If you have been following the Olympics in PyeongChang, you already know the women who are competing in the games have been making history. Mirai Nagasu, a figure skater for Team USA, is among those athletes who have accomplished groundbreaking achievements since the winter Olympics began at the beginning of February: She became the first American woman ever, and only the third woman ever, to land the notoriously difficult triple Axel during the 2018 Winter Olympics. Despite the fact that the 24-year-old is a world class athlete, she still has to deal with day-to-day annoyances — like the possibility of getting her period while she competes. In a hilarious interview, Nagasu shared what it’s like to figure skate on your period, and it’s all too relatable.
When asked by Cosmopolitan about getting her period while on the ice, Nagasu’s answer was short, straightforward, and funny AF: "It's really not that big of a deal. You just stick a tampon up there,” she said.
Nagasu added that exercising during that time of the month actually soothes her period-related pain, saying that, "Periods can induce cramps for me, which I find exercise helps [alleviate]." And Nagasu is not alone: According to menstrual cup maker Ruby Cup, studies have shown that exercising while on your period not only delivers a dose of mood-boosting endorphins, but it also helps ease cramping and symptoms of PMS.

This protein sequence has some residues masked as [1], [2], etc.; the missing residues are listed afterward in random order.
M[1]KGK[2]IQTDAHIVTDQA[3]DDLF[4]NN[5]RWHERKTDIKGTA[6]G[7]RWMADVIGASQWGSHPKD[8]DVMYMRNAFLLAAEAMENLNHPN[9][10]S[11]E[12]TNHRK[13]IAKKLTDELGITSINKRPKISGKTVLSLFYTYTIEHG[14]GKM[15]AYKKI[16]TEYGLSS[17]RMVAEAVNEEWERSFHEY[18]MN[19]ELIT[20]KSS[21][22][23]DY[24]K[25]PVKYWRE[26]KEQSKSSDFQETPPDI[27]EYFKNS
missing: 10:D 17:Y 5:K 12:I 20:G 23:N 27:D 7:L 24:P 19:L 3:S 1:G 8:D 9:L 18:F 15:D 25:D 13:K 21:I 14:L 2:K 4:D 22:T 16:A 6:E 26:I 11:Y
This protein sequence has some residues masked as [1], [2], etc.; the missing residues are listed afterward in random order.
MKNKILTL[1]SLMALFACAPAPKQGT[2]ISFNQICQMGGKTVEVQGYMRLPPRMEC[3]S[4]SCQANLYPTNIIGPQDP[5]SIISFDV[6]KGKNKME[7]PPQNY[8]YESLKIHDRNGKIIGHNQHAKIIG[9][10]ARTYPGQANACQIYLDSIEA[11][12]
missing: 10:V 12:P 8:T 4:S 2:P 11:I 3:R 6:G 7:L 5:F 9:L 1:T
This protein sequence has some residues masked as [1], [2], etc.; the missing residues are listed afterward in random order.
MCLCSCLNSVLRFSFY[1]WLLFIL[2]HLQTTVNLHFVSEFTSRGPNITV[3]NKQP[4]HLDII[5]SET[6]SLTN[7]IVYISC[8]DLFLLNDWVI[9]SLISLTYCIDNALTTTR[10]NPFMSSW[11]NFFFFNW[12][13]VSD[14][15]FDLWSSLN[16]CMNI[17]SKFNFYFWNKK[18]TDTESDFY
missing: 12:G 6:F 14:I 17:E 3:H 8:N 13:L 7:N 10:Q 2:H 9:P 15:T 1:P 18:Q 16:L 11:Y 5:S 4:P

Moreover, Nagasu told Cosmopolitan that while she’s never experienced any period leakage while participating in competitions, she wouldn’t let it embarrass her or impede her success she did have a menstrual mishap. "You just have to pretend like it never happened,” she said.
Nagasu’s candidness about dealing with her period while working and competing is super refreshing, not to mention super relatable. Most people who menstruate don’t have the luxury or ability to call off work, and relax when it’s time for, well, that time of the month. You often have to deal with PMS, or accompanying period pain while still completing work tasks and other day-to-day activities — similar to, you know, if you get your period right before you're set to compete in the Olympics. (For what it's worth, while it’s not a common practice, some countries — including Japan, South Korea, Taiwan, and Indonesia — allow people to take paid time off for period pain.) But, like Nagasu, most of us just stick in a tampon or menstrual cup, or slap on a pad, and it is time to go.
Fortunately, Nagasu told Cosmo she had her period right before the winter games, so she didn’t have to deal with it while competing. However, I don’t think being on her period would (or could) keep Nagasu from killing it in PyeongChang. As People reported, Nagasu became the first female figure skater competing for the U.S. to ever land a triple Axel jump — instantly making history. The triple axel jump requires three-and-a-half rotations in the air before landing, and is widely considered one of the most difficult and technical moves in figure skating. Meaning, it takes exceptional skill and practice to achieve the move — both of which Nagasu seems to have in spades.
Nagasu's take on getting your period while you're active or busy AF is an experience almost anyone who deals with their period can relate to, no matter your level of athletic ability. Sometimes, the only option is to grab the period product of your choice, "stick [it] up there," and keep on going about your day — whether you're an Olympic athlete or work in an office. Hopefully, Nagasu's words will serve as serious menstrual inspo next time you're caught off guard with your Aunt Flo.